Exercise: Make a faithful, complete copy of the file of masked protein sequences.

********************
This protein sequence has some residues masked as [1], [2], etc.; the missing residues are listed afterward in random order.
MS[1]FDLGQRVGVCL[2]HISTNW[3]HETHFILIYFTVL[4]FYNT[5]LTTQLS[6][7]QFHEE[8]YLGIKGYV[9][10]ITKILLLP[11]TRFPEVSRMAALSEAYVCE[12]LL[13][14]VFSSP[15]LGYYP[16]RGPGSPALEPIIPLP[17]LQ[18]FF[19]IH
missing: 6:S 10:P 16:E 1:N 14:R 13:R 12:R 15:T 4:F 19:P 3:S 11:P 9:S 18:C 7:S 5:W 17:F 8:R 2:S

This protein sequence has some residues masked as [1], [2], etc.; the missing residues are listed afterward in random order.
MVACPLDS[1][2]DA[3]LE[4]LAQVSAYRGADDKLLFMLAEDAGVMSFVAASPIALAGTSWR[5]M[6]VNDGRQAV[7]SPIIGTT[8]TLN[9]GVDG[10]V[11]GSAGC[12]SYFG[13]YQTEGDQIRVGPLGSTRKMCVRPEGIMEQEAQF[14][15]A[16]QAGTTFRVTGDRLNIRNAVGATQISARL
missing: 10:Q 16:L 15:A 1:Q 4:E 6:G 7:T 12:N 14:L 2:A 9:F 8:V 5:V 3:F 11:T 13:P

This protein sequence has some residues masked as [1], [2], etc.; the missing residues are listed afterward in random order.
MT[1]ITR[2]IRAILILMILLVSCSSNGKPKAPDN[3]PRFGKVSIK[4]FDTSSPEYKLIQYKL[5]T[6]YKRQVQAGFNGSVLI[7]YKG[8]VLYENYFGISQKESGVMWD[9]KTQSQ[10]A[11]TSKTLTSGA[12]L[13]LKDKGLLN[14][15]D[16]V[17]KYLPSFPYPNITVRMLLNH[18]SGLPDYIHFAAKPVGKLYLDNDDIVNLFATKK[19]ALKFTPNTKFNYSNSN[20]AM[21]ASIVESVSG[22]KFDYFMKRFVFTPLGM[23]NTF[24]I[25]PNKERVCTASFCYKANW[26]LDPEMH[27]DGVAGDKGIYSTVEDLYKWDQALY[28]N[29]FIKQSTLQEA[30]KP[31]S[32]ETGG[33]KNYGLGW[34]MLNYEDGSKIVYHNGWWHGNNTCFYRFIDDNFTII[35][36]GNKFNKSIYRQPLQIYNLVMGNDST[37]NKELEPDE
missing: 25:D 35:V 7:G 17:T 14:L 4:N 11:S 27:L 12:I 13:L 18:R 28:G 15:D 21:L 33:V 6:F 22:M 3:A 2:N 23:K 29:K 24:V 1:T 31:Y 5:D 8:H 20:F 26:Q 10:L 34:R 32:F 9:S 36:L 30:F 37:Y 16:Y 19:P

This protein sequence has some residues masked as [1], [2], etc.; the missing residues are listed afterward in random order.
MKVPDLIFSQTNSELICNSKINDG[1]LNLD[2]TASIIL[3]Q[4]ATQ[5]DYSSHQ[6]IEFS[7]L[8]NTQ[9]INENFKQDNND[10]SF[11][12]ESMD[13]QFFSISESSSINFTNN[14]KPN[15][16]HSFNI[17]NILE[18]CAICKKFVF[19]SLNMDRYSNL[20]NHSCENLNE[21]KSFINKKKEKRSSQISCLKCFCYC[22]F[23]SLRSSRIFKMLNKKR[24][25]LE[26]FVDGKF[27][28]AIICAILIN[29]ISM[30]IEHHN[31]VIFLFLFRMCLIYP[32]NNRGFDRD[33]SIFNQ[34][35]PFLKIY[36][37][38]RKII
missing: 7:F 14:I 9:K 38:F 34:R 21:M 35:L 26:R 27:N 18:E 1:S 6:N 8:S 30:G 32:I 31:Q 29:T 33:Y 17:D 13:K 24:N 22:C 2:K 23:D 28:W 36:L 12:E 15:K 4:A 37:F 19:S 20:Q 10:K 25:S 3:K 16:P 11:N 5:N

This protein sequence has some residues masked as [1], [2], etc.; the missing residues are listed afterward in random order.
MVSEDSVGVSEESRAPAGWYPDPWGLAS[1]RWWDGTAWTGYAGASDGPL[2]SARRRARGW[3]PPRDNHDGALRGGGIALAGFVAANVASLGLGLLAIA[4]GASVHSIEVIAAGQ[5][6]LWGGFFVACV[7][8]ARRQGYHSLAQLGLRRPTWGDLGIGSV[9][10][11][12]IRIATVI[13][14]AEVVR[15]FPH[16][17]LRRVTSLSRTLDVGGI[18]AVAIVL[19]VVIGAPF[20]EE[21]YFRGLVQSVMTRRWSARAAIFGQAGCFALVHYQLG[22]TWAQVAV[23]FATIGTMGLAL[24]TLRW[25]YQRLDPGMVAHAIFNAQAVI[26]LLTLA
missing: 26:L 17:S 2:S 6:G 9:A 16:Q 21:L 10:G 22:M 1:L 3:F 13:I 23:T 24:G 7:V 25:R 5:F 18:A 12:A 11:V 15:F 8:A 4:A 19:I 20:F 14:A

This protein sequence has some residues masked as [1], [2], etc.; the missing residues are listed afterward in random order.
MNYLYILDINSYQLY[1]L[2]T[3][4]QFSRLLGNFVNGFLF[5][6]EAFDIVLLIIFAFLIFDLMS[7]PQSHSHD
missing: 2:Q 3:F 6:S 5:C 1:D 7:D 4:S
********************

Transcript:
This protein sequence has some residues masked as [1], [2], etc.; the missing residues are listed afterward in random order.
MS[1]FDLGQRVGVCL[2]HISTNW[3]HETHFILIYFTVL[4]FYNT[5]LTTQLS[6][7]QFHEE[8]YLGIKGYV[9][10]ITKILLLP[11]TRFPEVSRMAALSEAYVCE[12]LL[13][14]VFSSP[15]LGYYP[16]RGPGSPALEPIIPLP[17]LQ[18]FF[19]IH
missing: 6:S 10:P 16:E 1:N 14:R 13:R 12:R 15:T 4:F 19:P 3:S 11:P 9:S 18:C 7:S 5:W 17:F 8:R 2:S

This protein sequence has some residues masked as [1], [2], etc.; the missing residues are listed afterward in random order.
MVACPLDS[1][2]DA[3]LE[4]LAQVSAYRGADDKLLFMLAEDAGVMSFVAASPIALAGTSWR[5]M[6]VNDGRQAV[7]SPIIGTT[8]TLN[9]GVDG[10]V[11]GSAGC[12]SYFG[13]YQTEGDQIRVGPLGSTRKMCVRPEGIMEQEAQF[14][15]A[16]QAGTTFRVTGDRLNIRNAVGATQISARL
missing: 10:Q 16:L 15:A 1:Q 4:E 6:G 7:T 12:N 14:L 2:A 9:F 8:V 5:V 3:F 11:T 13:P

This protein sequence has some residues masked as [1], [2], etc.; the missing residues are listed afterward in random order.
MT[1]ITR[2]IRAILILMILLVSCSSNGKPKAPDN[3]PRFGKVSIK[4]FDTSSPEYKLIQYKL[5]T[6]YKRQVQAGFNGSVLI[7]YKG[8]VLYENYFGISQKESGVMWD[9]KTQSQ[10]A[11]TSKTLTSGA[12]L[13]LKDKGLLN[14][15]D[16]V[17]KYLPSFPYPNITVRMLLNH[18]SGLPDYIHFAAKPVGKLYLDNDDIVNLFATKK[19]ALKFTPNTKFNYSNSN[20]AM[21]ASIVESVSG[22]KFDYFMKRFVFTPLGM[23]NTF[24]I[25]PNKERVCTASFCYKANW[26]LDPEMH[27]DGVAGDKGIYSTVEDLYKWDQALY[28]N[29]FIKQSTLQEA[30]KP[31]S[32]ETGG[33]KNYGLGW[34]MLNYEDGSKIVYHNGWWHGNNTCFYRFIDDNFTII[35][36]GNKFNKSIYRQPLQIYNLVMGNDST[37]NKELEPDE
missing: 25:D 35:V 7:G 17:T 14:L 4:N 11:S 27:L 12:I 13:L 18:R 28:G 15:D 21:L 33:V 6:F 22:M 3:A 2:N 23:K 29:K 24:V 1:T 31:Y 5:D 8:H 20:F 26:Q 10:L 34:R 32:F 9:S 36:L 30:F 37:Y 16:Y 19:P

This protein sequence has some residues masked as [1], [2], etc.; the missing residues are listed afterward in random order.
MKVPDLIFSQTNSELICNSKINDG[1]LNLD[2]TASIIL[3]Q[4]ATQ[5]DYSSHQ[6]IEFS[7]L[8]NTQ[9]INENFKQDNND[10]SF[11][12]ESMD[13]QFFSISESSSINFTNN[14]KPN[15][16]HSFNI[17]NILE[18]CAICKKFVF[19]SLNMDRYSNL[20]NHSCENLNE[21]KSFINKKKEKRSSQISCLKCFCYC[22]F[23]SLRSSRIFKMLNKKR[24][25]LE[26]FVDGKF[27][28]AIICAILIN[29]ISM[30]IEHHN[31]VIFLFLFRMCLIYP[32]NNRGFDRD[33]SIFNQ[34][35]PFLKIY[36][37][38]RKII
missing: 7:F 14:I 9:K 38:F 34:R 21:M 35:L 26:R 27:N 18:E 1:S 6:N 8:S 30:G 32:I 31:Q 29:T 33:Y 17:D 13:K 24:N 22:C 2:K 23:D 28:W 36:L 12:E 15:K 4:A 37:F 19:S 20:Q 10:K 25:S 3:K 16:P 11:N 5:N

This protein sequence has some residues masked as [1], [2], etc.; the missing residues are listed afterward in random order.
MVSEDSVGVSEESRAPAGWYPDPWGLAS[1]RWWDGTAWTGYAGASDGPL[2]SARRRARGW[3]PPRDNHDGALRGGGIALAGFVAANVASLGLGLLAIA[4]GASVHSIEVIAAGQ[5][6]LWGGFFVACV[7][8]ARRQGYHSLAQLGLRRPTWGDLGIGSV[9][10][11][12]IRIATVI[13][14]AEVVR[15]FPH[16][17]LRRVTSLSRTLDVGGI[18]AVAIVL[19]VVIGAPF[20]EE[21]YFRGLVQSVMTRRWSARAAIFGQAGCFALVHYQLG[22]TWAQVAV[23]FATIGTMGLAL[24]TLRW[25]YQRLDPGMVAHAIFNAQAVI[26]LLTLA
missing: 26:L 17:S 2:S 6:G 9:A 16:Q 21:L 10:G 22:M 1:L 3:F 13:I 23:T 24:G 7:V 25:R 5:F 18:A 12:A 11:V 15:F 8:A 4:A 19:I 20:F 14:A

This protein sequence has some residues masked as [1], [2], etc.; the missing residues are listed afterward in random order.
MNYLYILDINSYQLY[1]L[2]T[3][4]QFSRLLGNFVNGFLF[5][6]EAFDIVLLIIFAFLIFDLMS[7]PQSHSHD
missing: 2:Q 3:F 6:S 5:C 1:D 7:D 4:S